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How to Defend Allegations of Posting an Intimate Image Without Consent

Section 162.1 of the Criminal Code sets out several prohibitions when it comes to intimate images. These actions include sharing and posting via social networking, email, physical delivery, and other means by publishing, distributing, selling, or making available through other means or advertising an intimate image of another person knowing the person in the image did not give consent.

It is important to know and understand that under section 162.1 this offence presumes the person in the images consented to the accused person taking the image. Under section 162 this offence prohibits voyeurism. Section 162 sets out the following:

Everyone commits an offence who, surreptitiously, observes — including by mechanical or electronic means — or makes a visual recording of a person who is in circumstances that give rise to a reasonable expectation of privacy, if

(a) the person is in a place in which a person can reasonably be expected to be nude, to expose his or her genital organs or anal region or her breasts, or to be engaged in explicit sexual activity;

(b) the person is nude, is exposing his or her genital organs or anal region or her breasts, or is engaged in explicit sexual activity, and the observation or recording is done for the purpose of observing or recording a person in such a state or engaged in such an activity; or

(c) the observation or recording is done for a sexual purpose.

It is also an offence to distribute or publish this type of image. Section 162(4) prohibits a person from the following:  to print, copy, publish, distribute, circulate, sell, advertise or make the recording available if the person knew that the recording was obtained by an act of voyeurism. Furthermore, having the recording in possession for the purpose of printing, copying, publishing, distributing, circulating, selling or advertising it or making it available is also a crime. In other words, a person who receives voyeuristic images or videos and forwards them to other people also commits a criminal offence. Section 162(4) is considered the most serious voyeurism offence because it involves distributing images or videos that were obtained by voyeurism.

What Does Intimate Image Mean?

The term “intimate images” is intended to refer to images that relate to the person’s core privacy interest. These images often depict nudity, partial nudity or explicit sexual activity that is captured on film or video.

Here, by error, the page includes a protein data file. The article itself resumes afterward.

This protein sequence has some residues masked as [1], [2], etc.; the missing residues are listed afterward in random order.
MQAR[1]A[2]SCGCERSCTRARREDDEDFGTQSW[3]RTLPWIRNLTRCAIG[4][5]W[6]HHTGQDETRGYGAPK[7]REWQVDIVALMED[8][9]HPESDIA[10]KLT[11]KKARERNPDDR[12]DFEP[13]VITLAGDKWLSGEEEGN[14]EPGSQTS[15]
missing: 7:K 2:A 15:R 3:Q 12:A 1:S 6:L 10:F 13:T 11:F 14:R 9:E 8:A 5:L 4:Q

An “intimate image” is defined as a visual recording of a person made by any means, including a photographic, film or video recording, in which the person engaged in any of the following situations:

  1. the person is nude;
  2. the person is exposing their genital organs, anal region or breasts;
  3. the person is engaged in explicit sexual activity.

What Happens if the Person in the Image is Under the Age of 18?

Section 163.1 of the Criminal Code will be engaged, and the image will be considered child pornography if the image depicts the person engaged in sexual activity or the main purpose of the image depicts the person’s sexual anatomy or anal region of their body.

What if the Person Depicted in the Image Was Recorded While Exposing Themselves in Public?

At the time of the recording, the person being recorded must be in circumstances that gave rise to a reasonable expectation of privacy before the person charged with publishing the image can be convicted of the crime.

What Defences are Available for Transmitting an Intimate Image Without Consent?

These offences typically involve production orders and search warrants. A typical defence may be arguing that the evidence seized is inadmissible due to a violation of your Charter rights. Another common defence is challenging the prosecutor because of a missed essential element. Another possible defence is arguing that the conduct that forms the subject matter of the charge serves the public good and does not extend beyond what serves the public good. The motives of an accused person are irrelevant in determining this question. A person charged can also raise the issue that the image was inadvertently shared as opposed to intentionally published, which means there was no men’s rea to commit the offence. If a trier of fact accepts any one of these potential defences, then the accused person would be found not guilty.

What Types of Sentences are Available for Publishing an Intimate Image Without Consent?

This offence can be prosecuted by summary conviction or by indictment. When prosecuted by summary conviction, the maximum penalty is two years imprisonment. When prosecuted by indictment, the maximum sentence is five years imprisonment. However, it is important to understand that an ancillary order accompanies this offence. A court may impose an order that will prohibit their use of the internet or digital network for life. If that order is violated, a separate criminal offence will arise and be prosecuted.

Will a Person Convicted of Publishing an Intimate Image Without Consent be Placed on a Sexual Offender Registry?

Publishing an intimate image without consent is not one of the many sexual offences that can trigger a sexual offender registry order. However, voyeurism convictions will lead to placement on the sexual offender registry list.